We can look at another human being and estimate their age pretty easily—but it’s not so simple with octopuses. Scientists haven’t yet found a reliable way to identify the age of giant Pacific octopuses (or GPOs), since no part of the animal’s body, even the beak, shows any growth rings or other measures. Even size isn’t an indicator of age, since GPO growth is highly dependent on food availability when the animals are young.
Determining GPO maturity—the point at which the animals are capable of reproducing—isn’t a simple matter either. Various studies have attempted to gauge GPO maturity at anywhere from 1.5 to 3 years of age but these are estimates; anatomical studies are more accurate. Such studies of female and male GPOs show that females are mature when they have well-developed eggs in their ovaries; males when they have mature spermatophores in their internal storage. Needless to say, that’s not something that can be determined while looking at an octopus on exhibit at the Seattle Aquarium, or while diving in Puget Sound!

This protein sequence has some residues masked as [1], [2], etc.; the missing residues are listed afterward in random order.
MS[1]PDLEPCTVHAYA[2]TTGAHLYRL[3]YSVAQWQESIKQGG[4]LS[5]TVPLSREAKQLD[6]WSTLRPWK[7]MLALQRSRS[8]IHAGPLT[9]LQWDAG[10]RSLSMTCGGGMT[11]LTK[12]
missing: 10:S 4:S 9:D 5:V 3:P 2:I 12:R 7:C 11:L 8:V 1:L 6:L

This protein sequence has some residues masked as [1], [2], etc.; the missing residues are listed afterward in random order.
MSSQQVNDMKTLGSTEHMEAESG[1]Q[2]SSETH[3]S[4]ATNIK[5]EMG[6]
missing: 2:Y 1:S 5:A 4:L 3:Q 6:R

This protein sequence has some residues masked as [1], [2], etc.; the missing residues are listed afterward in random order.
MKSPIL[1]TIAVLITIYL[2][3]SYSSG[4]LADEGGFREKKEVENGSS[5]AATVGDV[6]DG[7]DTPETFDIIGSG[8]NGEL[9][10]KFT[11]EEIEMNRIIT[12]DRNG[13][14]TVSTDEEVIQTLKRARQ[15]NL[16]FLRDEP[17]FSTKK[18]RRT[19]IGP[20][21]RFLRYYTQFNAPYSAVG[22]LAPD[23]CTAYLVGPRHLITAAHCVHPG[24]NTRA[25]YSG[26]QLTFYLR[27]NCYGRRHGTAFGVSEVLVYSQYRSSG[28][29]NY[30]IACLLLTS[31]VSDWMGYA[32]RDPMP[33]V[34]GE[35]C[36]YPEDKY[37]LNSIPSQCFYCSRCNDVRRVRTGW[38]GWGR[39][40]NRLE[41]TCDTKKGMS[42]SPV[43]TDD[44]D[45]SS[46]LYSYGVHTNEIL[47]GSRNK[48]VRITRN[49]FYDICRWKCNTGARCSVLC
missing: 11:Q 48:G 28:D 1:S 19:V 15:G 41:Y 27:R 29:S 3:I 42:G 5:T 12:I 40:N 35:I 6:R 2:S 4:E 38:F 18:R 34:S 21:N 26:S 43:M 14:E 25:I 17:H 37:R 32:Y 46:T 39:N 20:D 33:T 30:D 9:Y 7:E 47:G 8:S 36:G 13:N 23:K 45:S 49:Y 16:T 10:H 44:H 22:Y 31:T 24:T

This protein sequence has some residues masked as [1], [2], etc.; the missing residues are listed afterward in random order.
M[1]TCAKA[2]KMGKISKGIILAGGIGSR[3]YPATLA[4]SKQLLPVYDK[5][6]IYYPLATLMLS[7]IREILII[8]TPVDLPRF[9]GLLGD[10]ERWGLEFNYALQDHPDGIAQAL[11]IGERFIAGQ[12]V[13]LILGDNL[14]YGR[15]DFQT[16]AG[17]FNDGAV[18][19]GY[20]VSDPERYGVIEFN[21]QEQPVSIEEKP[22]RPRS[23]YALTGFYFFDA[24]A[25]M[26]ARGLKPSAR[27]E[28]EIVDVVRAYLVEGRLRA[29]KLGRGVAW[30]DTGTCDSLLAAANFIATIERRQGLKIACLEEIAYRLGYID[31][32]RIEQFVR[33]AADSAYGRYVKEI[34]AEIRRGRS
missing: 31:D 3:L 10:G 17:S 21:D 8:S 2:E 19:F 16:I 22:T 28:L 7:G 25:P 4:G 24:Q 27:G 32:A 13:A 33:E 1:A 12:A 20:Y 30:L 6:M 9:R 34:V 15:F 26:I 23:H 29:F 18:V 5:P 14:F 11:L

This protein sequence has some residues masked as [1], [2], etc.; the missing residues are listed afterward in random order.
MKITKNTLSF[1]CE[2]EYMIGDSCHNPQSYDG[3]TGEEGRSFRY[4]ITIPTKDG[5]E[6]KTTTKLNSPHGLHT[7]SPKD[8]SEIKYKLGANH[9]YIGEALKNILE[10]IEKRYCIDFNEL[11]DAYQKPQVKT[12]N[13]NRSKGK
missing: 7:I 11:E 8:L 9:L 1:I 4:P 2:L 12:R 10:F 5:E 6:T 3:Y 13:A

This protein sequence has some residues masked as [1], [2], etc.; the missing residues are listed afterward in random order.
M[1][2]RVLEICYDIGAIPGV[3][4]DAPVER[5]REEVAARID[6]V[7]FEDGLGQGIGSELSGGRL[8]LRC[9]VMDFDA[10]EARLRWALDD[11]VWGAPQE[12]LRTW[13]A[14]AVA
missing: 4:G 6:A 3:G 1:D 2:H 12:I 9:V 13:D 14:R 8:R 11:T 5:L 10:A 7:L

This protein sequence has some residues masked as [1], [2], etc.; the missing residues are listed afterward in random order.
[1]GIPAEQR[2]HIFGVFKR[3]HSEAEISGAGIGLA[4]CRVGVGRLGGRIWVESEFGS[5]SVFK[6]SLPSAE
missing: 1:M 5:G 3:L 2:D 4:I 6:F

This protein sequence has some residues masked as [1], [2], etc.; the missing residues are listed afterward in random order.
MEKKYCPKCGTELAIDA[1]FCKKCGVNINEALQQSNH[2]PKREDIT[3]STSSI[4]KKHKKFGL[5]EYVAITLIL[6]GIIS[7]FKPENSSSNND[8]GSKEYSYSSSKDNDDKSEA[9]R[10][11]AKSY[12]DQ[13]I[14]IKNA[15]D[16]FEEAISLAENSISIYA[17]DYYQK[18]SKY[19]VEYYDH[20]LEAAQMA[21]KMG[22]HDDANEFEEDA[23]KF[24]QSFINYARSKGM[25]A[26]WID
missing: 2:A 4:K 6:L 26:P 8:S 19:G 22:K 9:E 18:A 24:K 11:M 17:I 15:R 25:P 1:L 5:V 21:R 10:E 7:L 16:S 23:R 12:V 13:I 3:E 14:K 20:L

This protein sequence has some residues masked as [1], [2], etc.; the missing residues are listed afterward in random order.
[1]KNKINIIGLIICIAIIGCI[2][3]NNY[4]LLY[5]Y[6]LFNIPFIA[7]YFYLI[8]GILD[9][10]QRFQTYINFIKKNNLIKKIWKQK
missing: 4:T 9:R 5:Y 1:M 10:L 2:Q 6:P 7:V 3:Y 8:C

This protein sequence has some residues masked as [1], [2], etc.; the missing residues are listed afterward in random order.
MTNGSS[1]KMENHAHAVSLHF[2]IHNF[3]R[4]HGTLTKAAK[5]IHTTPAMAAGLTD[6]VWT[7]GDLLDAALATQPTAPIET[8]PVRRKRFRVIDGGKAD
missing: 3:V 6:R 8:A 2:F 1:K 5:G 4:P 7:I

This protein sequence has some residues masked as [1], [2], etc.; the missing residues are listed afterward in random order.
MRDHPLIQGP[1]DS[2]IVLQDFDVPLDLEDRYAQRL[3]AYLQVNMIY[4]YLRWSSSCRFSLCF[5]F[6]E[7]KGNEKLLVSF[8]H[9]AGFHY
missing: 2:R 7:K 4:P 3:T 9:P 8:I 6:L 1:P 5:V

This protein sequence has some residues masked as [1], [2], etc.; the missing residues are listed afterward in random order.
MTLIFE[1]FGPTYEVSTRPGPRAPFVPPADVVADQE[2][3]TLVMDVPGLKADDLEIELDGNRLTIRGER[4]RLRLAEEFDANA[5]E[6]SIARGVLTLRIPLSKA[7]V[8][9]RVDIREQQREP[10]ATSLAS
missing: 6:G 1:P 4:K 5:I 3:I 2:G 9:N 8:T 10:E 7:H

As we mentioned above, size isn’t an indicator of GPO age—and it’s not a measure of maturity either. The average weight of a sexually mature GPO varies broadly, from about 15 pounds to over 60 pounds. Males tend to mature at smaller weights than females. Females and males smaller than 22 pounds or so tend to be immature but, complicating matters, some considerably larger animals may still be immature.